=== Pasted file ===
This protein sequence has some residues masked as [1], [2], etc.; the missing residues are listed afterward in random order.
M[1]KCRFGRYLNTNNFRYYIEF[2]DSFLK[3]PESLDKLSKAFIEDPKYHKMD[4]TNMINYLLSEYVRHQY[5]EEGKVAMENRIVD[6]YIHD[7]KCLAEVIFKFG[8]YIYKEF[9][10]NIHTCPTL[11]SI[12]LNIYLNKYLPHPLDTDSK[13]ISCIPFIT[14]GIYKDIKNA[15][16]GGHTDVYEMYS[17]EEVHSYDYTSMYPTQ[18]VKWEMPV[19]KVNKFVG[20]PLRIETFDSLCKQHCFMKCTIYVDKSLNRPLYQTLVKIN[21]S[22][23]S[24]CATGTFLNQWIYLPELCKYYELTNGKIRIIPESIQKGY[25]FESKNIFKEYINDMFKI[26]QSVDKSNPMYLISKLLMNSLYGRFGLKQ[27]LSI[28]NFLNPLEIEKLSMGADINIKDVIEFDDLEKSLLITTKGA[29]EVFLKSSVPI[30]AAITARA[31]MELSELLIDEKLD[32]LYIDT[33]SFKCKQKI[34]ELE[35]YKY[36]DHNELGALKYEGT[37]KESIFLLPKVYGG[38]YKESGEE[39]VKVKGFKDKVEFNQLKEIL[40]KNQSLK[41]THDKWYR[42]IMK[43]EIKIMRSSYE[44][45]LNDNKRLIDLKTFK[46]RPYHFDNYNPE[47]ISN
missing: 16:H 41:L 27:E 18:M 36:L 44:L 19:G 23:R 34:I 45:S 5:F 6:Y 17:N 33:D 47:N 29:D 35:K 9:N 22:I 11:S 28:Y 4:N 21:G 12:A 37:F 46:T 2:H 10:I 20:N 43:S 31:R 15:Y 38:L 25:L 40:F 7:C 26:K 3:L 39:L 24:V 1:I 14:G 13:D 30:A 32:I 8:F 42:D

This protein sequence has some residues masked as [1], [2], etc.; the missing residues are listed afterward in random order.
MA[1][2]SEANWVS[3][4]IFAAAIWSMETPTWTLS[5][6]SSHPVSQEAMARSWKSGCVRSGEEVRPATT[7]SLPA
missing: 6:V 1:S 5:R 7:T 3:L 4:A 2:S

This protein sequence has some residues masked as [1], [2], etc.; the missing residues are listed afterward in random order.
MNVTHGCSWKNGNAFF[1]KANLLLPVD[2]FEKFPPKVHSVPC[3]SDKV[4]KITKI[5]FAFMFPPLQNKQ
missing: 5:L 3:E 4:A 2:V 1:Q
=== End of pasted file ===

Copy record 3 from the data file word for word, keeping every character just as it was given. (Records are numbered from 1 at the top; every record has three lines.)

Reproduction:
This protein sequence has some residues masked as [1], [2], etc.; the missing residues are listed afterward in random order.
MNVTHGCSWKNGNAFF[1]KANLLLPVD[2]FEKFPPKVHSVPC[3]SDKV[4]KITKI[5]FAFMFPPLQNKQ
missing: 5:L 3:E 4:A 2:V 1:Q